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  #21  
Old 06-14-2021, 07:56 AM
milprileb milprileb is offline
 
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You are correct, carbine prices have jumped. Last week Midway changed carbine values and this week they are back at it.

I'd wager carbine values are in a state of flux right now and when dust settles any carbine in decent condition hover about 1500 dollars.

I have a few M1A1 carbines, been chasing them over 60 years. My advice to anyone wanting a carbine is to stay clear of M1A1 as its too easy to get "skunked" and lose their shirt. If you simply have to have one, do your homework and anything you see on a M1A1 carbine that looks suspect...WALK. !
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  #22  
Old 06-14-2021, 10:47 AM
weimar_police weimar_police is online now
 
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I have a question on M1A1's - if they come in for rebuild, I would think they'd keep all together, but if it comes in with a large batch, couldn't an Inland be swapped for another manufacturer at that time?
I realize that only Inland made M1a1's, but i would think an armorer would figure an M1 carbine was an M1 carbine, whether the stock was swapped?
I guess this would depend on the rules in play of rebuild?
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  #23  
Old 06-14-2021, 11:07 AM
milprileb milprileb is offline
 
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Quote:
Originally Posted by weimar_police View Post
I have a question on M1A1's - if they come in for rebuild, I would think they'd keep all together, but if it comes in with a large batch, couldn't an Inland be swapped for another manufacturer at that time?
I realize that only Inland made M1a1's, but i would think an armorer would figure an M1 carbine was an M1 carbine, whether the stock was swapped?
I guess this would depend on the rules in play of rebuild?
At rebuild, parts needing replacement were installed, this included barreled actions. THus any post WWII M1A1 carbine with rebuild markings on it could have a mixture of parts.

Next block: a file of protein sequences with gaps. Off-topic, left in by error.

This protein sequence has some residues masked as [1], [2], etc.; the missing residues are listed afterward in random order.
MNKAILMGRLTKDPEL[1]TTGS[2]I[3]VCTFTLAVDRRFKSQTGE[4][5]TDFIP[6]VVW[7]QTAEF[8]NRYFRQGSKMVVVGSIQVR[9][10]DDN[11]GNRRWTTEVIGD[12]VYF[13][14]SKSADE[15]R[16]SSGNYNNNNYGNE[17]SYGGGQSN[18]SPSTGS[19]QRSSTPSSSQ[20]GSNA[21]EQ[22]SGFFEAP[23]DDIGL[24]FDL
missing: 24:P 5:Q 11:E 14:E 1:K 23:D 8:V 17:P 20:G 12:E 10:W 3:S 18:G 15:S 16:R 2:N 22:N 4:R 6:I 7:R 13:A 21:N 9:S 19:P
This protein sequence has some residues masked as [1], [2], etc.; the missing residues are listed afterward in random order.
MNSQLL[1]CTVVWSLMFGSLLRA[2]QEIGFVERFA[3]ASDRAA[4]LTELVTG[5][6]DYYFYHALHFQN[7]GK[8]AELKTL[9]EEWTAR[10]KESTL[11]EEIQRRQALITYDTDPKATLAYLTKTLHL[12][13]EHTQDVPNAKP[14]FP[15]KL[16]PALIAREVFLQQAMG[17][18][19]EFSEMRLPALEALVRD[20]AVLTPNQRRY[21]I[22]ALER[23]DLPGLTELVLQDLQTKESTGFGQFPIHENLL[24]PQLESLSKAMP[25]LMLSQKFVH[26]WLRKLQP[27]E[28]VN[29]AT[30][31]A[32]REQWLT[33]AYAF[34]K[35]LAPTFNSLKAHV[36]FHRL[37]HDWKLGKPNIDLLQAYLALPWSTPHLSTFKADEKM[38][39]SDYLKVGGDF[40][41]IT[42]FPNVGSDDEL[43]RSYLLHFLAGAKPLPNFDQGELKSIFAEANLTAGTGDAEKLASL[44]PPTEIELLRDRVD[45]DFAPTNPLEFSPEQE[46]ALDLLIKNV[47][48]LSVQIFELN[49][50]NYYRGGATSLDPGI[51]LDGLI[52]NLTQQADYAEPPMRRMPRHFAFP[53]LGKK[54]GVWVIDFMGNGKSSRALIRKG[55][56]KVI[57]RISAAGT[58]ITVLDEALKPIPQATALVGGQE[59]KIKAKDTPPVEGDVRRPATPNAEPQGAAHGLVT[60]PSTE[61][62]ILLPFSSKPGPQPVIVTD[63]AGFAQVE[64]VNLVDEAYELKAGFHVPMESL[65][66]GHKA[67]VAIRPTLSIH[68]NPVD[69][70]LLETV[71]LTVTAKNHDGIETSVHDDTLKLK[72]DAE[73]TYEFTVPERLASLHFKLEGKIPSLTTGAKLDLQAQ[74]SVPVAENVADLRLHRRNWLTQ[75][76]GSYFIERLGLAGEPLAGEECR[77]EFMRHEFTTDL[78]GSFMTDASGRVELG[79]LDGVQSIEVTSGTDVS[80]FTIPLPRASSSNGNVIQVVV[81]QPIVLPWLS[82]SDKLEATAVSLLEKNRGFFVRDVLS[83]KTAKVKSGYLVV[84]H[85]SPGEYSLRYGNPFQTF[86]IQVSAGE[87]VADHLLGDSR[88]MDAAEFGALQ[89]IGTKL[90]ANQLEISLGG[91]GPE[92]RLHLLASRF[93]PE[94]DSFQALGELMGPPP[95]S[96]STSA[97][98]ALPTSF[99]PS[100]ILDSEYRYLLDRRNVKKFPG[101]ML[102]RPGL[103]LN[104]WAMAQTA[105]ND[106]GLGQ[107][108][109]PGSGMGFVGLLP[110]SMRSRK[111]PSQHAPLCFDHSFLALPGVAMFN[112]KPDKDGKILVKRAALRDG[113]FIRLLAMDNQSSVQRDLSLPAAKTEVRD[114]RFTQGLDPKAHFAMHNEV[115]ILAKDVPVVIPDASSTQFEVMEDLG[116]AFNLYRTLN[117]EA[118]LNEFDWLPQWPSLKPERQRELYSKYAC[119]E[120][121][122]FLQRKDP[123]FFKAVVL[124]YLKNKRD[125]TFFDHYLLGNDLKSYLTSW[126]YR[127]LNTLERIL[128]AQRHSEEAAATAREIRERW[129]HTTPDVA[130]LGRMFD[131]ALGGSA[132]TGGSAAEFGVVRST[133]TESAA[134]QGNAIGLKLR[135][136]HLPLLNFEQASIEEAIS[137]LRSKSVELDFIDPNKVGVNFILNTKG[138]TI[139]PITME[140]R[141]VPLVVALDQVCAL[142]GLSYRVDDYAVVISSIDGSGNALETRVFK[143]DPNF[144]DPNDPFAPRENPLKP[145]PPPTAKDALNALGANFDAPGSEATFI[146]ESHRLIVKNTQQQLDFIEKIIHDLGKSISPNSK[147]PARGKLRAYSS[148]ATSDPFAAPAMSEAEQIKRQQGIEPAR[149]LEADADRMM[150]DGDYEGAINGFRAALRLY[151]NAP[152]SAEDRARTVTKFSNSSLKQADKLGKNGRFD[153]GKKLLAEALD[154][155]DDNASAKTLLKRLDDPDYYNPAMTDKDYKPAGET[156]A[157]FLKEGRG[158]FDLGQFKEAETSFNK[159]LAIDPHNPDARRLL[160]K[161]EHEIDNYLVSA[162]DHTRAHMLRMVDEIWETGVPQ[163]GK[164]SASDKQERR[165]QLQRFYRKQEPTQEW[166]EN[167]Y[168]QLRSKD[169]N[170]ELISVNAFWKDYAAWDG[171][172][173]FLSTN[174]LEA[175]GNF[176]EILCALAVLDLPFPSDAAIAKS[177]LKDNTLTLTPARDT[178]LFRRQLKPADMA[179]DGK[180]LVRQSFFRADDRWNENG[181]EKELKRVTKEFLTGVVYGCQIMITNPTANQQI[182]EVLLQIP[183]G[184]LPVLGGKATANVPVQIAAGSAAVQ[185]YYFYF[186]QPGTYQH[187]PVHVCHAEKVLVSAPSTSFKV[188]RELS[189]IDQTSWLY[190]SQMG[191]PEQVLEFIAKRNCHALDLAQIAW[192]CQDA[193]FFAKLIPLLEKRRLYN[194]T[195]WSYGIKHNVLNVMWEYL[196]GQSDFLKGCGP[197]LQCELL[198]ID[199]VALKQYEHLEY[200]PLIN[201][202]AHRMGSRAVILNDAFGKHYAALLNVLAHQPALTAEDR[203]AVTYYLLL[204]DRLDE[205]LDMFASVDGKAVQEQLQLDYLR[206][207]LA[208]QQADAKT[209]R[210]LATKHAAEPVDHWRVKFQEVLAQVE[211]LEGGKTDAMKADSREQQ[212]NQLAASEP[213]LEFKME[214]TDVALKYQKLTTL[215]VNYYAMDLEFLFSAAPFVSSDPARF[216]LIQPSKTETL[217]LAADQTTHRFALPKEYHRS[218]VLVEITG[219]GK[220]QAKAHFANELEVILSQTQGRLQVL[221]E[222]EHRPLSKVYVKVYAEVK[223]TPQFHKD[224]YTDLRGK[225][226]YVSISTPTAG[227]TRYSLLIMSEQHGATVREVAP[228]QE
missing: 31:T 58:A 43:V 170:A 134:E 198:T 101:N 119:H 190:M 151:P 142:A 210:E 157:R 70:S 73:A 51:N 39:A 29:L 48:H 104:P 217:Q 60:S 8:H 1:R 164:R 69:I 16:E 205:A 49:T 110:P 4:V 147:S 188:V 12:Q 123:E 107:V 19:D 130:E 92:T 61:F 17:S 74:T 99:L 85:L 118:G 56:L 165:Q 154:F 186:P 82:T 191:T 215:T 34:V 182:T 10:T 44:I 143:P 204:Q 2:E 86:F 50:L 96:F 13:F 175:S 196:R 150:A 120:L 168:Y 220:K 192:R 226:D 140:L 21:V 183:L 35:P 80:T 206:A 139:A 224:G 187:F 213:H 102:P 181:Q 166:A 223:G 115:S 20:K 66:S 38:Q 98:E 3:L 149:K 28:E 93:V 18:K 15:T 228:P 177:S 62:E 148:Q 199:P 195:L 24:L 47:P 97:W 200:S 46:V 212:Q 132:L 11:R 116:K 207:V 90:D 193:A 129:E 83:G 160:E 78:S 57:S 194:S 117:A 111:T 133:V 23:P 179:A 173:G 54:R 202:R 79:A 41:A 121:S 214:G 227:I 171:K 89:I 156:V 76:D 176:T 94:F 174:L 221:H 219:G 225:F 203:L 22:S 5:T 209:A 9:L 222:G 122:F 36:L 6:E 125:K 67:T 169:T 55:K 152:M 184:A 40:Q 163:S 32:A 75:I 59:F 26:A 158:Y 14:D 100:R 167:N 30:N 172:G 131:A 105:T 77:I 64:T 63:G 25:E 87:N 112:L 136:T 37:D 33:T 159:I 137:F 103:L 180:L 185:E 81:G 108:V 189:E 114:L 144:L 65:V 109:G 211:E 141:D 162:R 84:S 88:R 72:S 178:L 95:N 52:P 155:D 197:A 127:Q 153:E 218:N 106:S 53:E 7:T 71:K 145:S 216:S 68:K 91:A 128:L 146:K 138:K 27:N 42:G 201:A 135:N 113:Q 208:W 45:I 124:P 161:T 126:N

Parts Is Parts to the military. Not being collectors, the military rebuilds M1 Carbines and whatever parts at hand are used for that purpose. No..no effort to put Inland parts on a Inland carbine and if a M1A1 was on the armorers table at Augusta Arsenal, he made no effort to keep that stock and barreled action together for "originality". Nope...he'd examine the stock and if that is serviceable, and the original barreled action had issues , he'd reach in the bin and pull a serviceable Rockola barreled action (or any other mfg) and stuff it into that M1A1 stock. The original Inland barreled action would be sent down the line to be repaired and put back into the supply inventory to use again.
If a M1A1 folding stock was serviceable and the original wood damaged, there were Springfield Armory mfg replacement M1A1 stock units that were used with the salvaged M1A1 folding stock unit to build out a serviceable M1A1 carbine ...and that barreled receiver could have been a Underwood stuffed into that rebuilt stock.

and sometimes that armorer would not cut the M1A1 stock to convert from High Wood to low wood. Forget to do it , time to head home for the day , behind schedule ....or just take a short cut. I have a M1A1 stock unit that has Augusta Arsenal rebuild marks on it and is still a high wood stock. I have other AA rebuild stocks and they've all been made to low wood.

Parts is Parts to the military. Same thing happened on 1911 pistols and this has CMP 1911 buyers tied up in knots as they all think their pistol from CMP is going to be "as it left the factory " in 1942 or 1915 or etc . Some of those buyers really have their noses bent ...the military used Israeli slides on some 1911 rebuilds. Oh...........end of the world .

Last edited by milprileb; 06-14-2021 at 11:13 AM.
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  #24  
Old 06-14-2021, 11:19 AM
L3964 L3964 is offline
 
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Default M1 Paratrooper Carbine Advice Wanted

As for the M1A1 stock "When the stock for the M1A1 carbine is irreparable or unavailable, it is to be replaced by the standard type stock assembly for the carbine M1" per TM9-1276, paragraph 66. Repair and Rebuild (Field and Depot Maintenance)
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  #25  
Old 06-14-2021, 11:25 AM
milprileb milprileb is offline
 
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PS: I have two stocks that are Springfield M1A1 replacement wood stock units and used M1A1 metal folding stocks. Done at the arsenal or done by former owners. Well...hard to say but all legit US military M1A1 parts but in the two examples that I have , I brought them back from over seas so its anyone's guess who pieced the parts together. I also have a mint condition SA M1A1 wood stock I personally cut the white bag and removed it from original wrapper, found a M1A1 folding stock and pieced it back together , stuffed a Inland correct serial # barreled action into the stock unit and its my shooter M1A1. Inland correct serial # range for M1A1 carbines is ...a wide span . That shooter is right but not correct for WWII and its not a post war rebuild but it is a pile of correct parts.